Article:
Network Design – The Unsung Hero of S&OP

The Edge Factor

      Author: Divya Bhouraskar  



You have heard it a million times already, that companies doing supply chain analysis and optimization on a continuous basis have a distinct competitive advantage over others; and it is increasingly becoming difficult to argue against the point in today’s world.

Everybody’s knows that whenever a merger or an acquisition happens, or if there are major changes to the network, companies are supposed to relook, re-assess and re-align their networks.

But did you know that companies are now looking at network design to feed into their sales and operation planning ( S&OP)!!!

What Does It Mean!Traditionally, your planning systems took care of all operating plans and laid emphasis on meeting plans versus action. However, most of these planning systems are very rigid and they lock in the existing network. Sure, they allow you to flex your supply, your demand and your capacity based on what you do today, but there are certain other things you want to consider in your S&OP process.

Questions like when is the right time to add more capacity, should I use one of the existing distribution centres as a consolidation centre, which nodes in my supply are most vulnerable, transport selection, shift in customer profile, etc.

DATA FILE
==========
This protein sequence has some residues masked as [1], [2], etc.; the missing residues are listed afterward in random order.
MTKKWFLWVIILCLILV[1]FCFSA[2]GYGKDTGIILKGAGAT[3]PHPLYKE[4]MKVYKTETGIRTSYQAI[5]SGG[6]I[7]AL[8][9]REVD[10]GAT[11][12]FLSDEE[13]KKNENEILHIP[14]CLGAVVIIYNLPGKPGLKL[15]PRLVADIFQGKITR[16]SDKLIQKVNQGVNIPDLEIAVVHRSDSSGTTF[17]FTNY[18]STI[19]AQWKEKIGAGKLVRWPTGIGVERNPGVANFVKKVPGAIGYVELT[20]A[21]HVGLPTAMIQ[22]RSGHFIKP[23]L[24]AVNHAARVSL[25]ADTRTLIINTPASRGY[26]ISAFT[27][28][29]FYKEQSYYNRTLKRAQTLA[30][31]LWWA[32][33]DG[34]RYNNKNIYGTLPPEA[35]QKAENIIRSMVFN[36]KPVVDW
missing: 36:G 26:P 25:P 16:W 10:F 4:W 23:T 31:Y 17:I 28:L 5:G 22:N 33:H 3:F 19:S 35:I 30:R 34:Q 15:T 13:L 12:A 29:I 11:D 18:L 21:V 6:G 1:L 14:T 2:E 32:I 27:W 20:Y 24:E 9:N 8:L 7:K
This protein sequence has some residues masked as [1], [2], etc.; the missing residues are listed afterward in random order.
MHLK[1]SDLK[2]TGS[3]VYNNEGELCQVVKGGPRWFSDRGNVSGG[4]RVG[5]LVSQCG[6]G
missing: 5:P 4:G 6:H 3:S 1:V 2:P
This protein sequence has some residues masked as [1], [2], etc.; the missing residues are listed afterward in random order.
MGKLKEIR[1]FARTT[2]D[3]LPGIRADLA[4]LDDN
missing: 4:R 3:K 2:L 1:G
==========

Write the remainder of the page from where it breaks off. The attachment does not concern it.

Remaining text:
The biggest change is that the network design process allows you to look at not just long term plans like the 3 year or 5 year plan, but actually allows you to look at tactical operational plans like S&OP. Companies are now increasingly taking their time horizons to be bi-annually, monthly and even weekly in the design review. And as companies start getting a real picture of where is their demand located, they can start taking decisions and alter the operating plan.

Everybody In The Organization Has Questions!

Please Don’t Try and Boil The Ocean

What is important for the team is to find quick wins that are major improvements. Supply chain design makes your network visible to you. And just having visibility sometimes makes you ask basic questions like where is my demand coming from, what is the variability of demand in each location, how do I flow my product into these locations, how did I do it these past 2 years. The decision need not look at immediately making changes to the physical infrastructure, but can allow you to look at just the flow. Are we using the right port, should we use all DCs or can we use one DC as a consolidation point, should we source all products from 1-2 suppliers in a region and get a better price, and so on and so forth.

Most companies also make the mistake of assuming that network design is only a problem for large companies, and that is a very wrong assumption. Small or medium sized companies face pressures on cost all the time, relooking at their structure can, more often than not, unlock mininum 5-10% saving, which is a lot of money lying on the table.


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